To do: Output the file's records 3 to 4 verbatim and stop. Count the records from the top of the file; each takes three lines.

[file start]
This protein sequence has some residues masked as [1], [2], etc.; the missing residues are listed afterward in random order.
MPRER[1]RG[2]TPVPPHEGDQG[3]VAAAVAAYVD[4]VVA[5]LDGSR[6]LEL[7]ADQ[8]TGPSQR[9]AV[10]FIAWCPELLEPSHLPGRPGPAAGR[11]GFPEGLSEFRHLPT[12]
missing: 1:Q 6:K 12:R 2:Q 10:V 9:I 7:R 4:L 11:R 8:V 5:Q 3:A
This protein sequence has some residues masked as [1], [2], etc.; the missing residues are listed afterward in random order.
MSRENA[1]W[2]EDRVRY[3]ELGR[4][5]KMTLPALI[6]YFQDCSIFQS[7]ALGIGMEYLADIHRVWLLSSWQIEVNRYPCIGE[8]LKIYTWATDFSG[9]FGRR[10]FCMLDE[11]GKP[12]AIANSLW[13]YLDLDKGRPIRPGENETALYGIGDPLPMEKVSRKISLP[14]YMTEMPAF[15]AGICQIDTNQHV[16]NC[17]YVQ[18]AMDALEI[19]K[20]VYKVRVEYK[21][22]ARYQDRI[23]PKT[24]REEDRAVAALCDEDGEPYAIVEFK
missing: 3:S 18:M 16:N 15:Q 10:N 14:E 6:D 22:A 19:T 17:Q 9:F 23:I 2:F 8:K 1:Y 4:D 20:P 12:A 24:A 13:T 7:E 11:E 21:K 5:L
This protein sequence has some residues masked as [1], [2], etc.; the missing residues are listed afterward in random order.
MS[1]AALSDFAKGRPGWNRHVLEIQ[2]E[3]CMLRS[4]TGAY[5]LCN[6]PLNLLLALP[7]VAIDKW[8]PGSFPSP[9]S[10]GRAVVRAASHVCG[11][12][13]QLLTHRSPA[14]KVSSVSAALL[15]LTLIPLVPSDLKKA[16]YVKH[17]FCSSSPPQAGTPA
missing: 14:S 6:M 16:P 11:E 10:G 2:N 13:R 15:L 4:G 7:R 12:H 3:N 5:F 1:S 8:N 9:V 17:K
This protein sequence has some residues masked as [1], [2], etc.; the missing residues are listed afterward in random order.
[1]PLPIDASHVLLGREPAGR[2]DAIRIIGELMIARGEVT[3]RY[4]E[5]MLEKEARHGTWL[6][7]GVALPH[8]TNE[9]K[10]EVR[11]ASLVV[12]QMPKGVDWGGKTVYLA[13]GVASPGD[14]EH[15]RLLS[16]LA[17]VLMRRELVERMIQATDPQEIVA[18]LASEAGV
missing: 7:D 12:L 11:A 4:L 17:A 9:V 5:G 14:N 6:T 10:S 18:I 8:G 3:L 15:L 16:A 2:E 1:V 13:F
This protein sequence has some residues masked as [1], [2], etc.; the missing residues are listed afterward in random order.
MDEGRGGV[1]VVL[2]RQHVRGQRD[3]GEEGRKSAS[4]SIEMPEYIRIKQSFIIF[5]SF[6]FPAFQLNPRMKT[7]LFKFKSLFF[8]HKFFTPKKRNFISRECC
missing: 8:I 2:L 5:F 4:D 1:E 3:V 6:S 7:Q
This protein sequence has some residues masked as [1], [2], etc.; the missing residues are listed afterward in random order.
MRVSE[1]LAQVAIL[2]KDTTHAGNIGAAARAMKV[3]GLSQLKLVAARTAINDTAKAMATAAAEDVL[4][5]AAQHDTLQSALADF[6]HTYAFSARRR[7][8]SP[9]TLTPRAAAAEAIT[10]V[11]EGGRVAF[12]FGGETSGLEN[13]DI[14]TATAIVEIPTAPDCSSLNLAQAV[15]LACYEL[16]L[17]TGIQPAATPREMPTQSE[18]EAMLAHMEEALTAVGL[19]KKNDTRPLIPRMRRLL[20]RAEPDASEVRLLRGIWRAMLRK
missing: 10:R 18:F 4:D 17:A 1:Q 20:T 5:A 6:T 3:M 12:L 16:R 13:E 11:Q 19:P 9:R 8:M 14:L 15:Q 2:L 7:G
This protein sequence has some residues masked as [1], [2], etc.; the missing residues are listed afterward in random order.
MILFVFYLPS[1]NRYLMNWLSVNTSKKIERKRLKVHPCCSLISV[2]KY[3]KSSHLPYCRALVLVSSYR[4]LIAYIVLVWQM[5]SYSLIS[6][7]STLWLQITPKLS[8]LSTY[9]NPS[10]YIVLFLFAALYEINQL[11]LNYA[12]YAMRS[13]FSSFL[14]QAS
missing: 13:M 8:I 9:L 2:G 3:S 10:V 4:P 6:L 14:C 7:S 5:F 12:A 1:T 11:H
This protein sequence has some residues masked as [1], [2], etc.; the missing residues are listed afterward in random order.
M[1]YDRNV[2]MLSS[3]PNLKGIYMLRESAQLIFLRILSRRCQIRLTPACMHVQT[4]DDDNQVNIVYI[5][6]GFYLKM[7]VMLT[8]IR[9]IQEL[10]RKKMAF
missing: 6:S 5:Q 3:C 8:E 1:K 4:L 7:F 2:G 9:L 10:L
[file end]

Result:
This protein sequence has some residues masked as [1], [2], etc.; the missing residues are listed afterward in random order.
MS[1]AALSDFAKGRPGWNRHVLEIQ[2]E[3]CMLRS[4]TGAY[5]LCN[6]PLNLLLALP[7]VAIDKW[8]PGSFPSP[9]S[10]GRAVVRAASHVCG[11][12][13]QLLTHRSPA[14]KVSSVSAALL[15]LTLIPLVPSDLKKA[16]YVKH[17]FCSSSPPQAGTPA
missing: 14:S 6:M 16:P 11:E 10:G 2:N 13:R 15:L 4:G 7:R 12:H 3:N 5:F 1:S 8:N 9:V 17:K
This protein sequence has some residues masked as [1], [2], etc.; the missing residues are listed afterward in random order.
[1]PLPIDASHVLLGREPAGR[2]DAIRIIGELMIARGEVT[3]RY[4]E[5]MLEKEARHGTWL[6][7]GVALPH[8]TNE[9]K[10]EVR[11]ASLVV[12]QMPKGVDWGGKTVYLA[13]GVASPGD[14]EH[15]RLLS[16]LA[17]VLMRRELVERMIQATDPQEIVA[18]LASEAGV
missing: 7:D 12:L 11:A 4:L 17:A 9:V 5:G 14:N 6:T 10:S 18:I 8:G 3:L 15:L 16:A 2:E 1:V 13:F